- Francis Bellamy described in 1892 in the original Bellamy salute that the pledge should begin with a military salute, and after reciting the words “to the flag”, the arm was extended toward the flag.
- At a signal from the Principal the pupils, in ordered ranks, hands to the side, face the Flag. Another signal is given; every pupil gives the flag the military salute — right hand lifted, palm downward, to a line with the forehead and close to it. Standing thus, all repeat together, slowly, “I pledge allegiance to my Flag and the Republic for which it stands; one Nation indivisible, with Liberty and Justice for all.” At the words, “to my Flag,” the right hand is extended gracefully, palm upward, toward the Flag, and remains in this gesture till the end of the affirmation; whereupon all hands immediately drop to the side.
The Youth’s Companion, 1892
West Virginia State Board of Education v. Barnette
- The Pledge of Allegiance was not wholly accepted by the American people. In the early 1940s the Jehovah’s Witnesses challenged the West Virginia Board of Education’s requirement that students salute the flag and recite the Pledge of Allegiance or be expelled.
- They argued that this was against their religious beliefs and violated the first and fourteenth amendments.
- In a Supreme Court 6–3 decision in favor of Barnette, on June 4, 1943, Justice Robert Jackson stressed that:
The very purpose of a Bill of Rights was to withdraw certain subjects from the vicissitudes of political controversy, to place them beyond the reach of majorities and officials and to establish them as legal principles to be applied by the courts. One’s right to life, liberty, and property, to free speech, a free press, freedom of worship and assembly, and other fundamental rights may not be submitted to vote; they depend on the outcome of no elections.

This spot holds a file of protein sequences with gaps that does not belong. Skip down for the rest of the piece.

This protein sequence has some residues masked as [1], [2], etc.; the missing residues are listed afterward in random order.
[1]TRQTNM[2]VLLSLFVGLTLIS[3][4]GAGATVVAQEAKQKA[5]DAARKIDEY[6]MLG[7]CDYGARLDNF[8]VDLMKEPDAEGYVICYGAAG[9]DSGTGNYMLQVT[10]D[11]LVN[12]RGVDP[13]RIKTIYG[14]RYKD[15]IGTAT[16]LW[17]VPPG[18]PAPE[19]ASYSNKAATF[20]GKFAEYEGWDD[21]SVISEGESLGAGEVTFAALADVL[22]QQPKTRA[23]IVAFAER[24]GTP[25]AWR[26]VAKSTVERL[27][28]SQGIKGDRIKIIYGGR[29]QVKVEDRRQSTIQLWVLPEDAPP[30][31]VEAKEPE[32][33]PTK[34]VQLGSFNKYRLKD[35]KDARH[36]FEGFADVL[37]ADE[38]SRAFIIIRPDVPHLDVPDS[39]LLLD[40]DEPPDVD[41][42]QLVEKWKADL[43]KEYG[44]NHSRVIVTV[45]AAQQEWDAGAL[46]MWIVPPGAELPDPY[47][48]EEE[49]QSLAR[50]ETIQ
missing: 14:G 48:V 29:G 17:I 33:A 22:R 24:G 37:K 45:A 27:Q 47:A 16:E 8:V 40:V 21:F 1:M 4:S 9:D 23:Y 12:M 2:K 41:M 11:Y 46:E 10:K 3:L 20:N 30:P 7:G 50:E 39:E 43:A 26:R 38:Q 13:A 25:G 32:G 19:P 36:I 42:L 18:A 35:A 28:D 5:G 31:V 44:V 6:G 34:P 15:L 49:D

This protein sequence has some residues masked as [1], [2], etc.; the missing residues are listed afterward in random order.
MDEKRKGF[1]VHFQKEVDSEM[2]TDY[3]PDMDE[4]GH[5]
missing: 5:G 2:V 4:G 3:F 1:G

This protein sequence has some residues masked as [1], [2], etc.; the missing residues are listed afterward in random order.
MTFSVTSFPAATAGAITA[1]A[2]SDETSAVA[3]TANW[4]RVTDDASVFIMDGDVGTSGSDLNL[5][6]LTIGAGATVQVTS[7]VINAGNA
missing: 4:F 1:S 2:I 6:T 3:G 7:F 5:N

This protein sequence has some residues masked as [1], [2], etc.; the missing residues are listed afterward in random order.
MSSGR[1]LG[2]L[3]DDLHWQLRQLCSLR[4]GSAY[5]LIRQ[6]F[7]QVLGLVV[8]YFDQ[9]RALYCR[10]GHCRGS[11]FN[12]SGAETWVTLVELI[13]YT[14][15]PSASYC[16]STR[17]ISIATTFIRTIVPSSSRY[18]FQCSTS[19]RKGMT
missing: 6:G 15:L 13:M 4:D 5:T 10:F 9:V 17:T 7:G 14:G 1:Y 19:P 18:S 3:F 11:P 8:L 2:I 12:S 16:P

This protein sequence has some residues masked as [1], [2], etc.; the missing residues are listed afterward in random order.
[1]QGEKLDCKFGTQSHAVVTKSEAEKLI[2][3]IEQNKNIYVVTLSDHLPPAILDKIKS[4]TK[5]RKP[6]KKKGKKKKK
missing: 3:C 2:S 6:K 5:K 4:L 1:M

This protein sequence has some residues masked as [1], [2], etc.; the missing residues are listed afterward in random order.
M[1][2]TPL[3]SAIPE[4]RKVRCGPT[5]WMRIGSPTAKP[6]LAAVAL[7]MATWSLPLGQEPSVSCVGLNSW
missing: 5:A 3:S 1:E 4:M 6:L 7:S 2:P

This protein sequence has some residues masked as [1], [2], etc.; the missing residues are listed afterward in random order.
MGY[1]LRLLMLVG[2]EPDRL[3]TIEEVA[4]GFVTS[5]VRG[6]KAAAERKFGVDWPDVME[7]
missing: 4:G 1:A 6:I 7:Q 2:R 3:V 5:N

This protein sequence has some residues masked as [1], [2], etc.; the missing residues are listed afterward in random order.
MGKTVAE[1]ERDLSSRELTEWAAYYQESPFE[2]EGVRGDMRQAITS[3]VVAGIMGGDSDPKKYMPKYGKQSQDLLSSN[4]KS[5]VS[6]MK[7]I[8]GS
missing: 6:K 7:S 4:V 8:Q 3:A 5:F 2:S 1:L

The Pledge of Allegiance Worksheets
This is a fantastic bundle which includes everything you need to know about The Pledge of Allegiance across 25 in-depth pages. These are ready-to-use The Pledge of Allegiance worksheets that are perfect for teaching students about the Pledge of Allegiance which is a promise to be loyal to the US that is said especially by American children at school at the start of each day.
Complete List Of Included Worksheets
- United States
- Symbol of the State
- Allegiance Translated
- Tests of Allegiance
- Taste of Betrayal
- Pledge of Allegiance
- My National Flag
- Proof of Allegiance
- Violating Allegiance
- Call to the Citizens
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Link will appear as The Pledge of Allegiance Facts & Worksheets: https://kidskonnect.com - KidsKonnect, June 3, 2020
Use With Any Curriculum
These worksheets have been specifically designed for use with any international curriculum. You can use these worksheets as-is, or edit them using Google Slides to make them more specific to your own student ability levels and curriculum standards.